Countless lives have been saved since fire doors became a mandatory feature of public building design and workplaces. Although their name suggests they only prevent the spread of fire itself, the first function of fire doorsets in an emergency is help stop creeping, lethal smoke.
Smoke inhalation is one of the biggest threats to survival in the event of a fire; the lack of oxygen quickly causes anyone trapped within to lose consciousness, preventing them from escaping the oncoming flames. Buildings are compartmentalised with fire doors separating the sections to slow down the spread of smoke – but how is this achieved?
Intumescent strips are installed onto fire doors, sealing them once closed and preventing any spread of toxic smoke. Each seal has been carefully installed into pre-cut grooves in the fire doorsets and, in the event of fire, growing temperatures cause the seals cellular structure to expand, completely filling the gap. The door edges become less susceptible to early damage and increase potentially life-saving evacuation time.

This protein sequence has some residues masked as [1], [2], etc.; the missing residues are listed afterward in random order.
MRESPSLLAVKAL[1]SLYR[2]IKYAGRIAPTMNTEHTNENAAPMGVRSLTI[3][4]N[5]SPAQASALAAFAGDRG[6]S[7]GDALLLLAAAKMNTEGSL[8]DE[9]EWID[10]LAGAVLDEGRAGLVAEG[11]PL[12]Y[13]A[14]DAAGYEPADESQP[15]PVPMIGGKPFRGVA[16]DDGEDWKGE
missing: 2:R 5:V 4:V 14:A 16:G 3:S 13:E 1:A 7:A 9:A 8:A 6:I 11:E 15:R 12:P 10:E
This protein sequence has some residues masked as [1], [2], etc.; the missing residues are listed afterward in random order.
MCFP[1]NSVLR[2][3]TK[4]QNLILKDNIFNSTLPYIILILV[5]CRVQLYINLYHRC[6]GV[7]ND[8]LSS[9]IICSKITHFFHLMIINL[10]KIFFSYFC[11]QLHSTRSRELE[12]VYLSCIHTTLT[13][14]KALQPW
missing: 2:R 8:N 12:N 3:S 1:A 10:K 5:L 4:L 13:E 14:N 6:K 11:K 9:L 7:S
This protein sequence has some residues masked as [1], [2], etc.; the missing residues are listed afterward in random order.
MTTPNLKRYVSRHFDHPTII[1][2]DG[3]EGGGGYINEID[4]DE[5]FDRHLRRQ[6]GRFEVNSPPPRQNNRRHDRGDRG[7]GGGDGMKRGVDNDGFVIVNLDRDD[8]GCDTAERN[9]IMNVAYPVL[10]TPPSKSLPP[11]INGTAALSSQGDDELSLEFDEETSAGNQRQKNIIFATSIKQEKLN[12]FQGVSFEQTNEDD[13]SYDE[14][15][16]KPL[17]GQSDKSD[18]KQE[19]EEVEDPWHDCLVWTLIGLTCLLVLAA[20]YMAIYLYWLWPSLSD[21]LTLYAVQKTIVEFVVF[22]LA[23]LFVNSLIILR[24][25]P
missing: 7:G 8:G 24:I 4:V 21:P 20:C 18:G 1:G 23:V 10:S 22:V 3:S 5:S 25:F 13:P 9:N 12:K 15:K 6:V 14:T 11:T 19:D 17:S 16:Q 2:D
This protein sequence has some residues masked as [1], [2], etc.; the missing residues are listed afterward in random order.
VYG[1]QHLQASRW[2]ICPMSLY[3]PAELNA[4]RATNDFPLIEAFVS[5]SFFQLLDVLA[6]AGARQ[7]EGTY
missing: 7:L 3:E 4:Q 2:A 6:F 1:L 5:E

Quality testing of such vital doors and components is of course extensive, rigorous and tightly-regulated by British Standards and Certifire. The testing includes recreating as closely as possible the conditions of a real building fire with a number of different factors, such as complete fire door assembly, a variety of frames and all fitted ironmongery, being carefully examined.
Fire doorsets are deemed to have lost their integrity once the door has burned to a point where cracks have formed that flames can pass through or where burning occurs on the unexposed door face; total failure occurs when the fire door collapses completely. The time it takes for total failure to occur forms the FD rating, which is generally set at FD 30, 60, 90 or 120 minutes.
Fire doorsets from BCS have been thoroughly tested by an approved Fire Testing Centre and fully certified for quality.
Make sure you comply with the law on Fire Doors – choose BCS for professional, lasting quality. See our work here.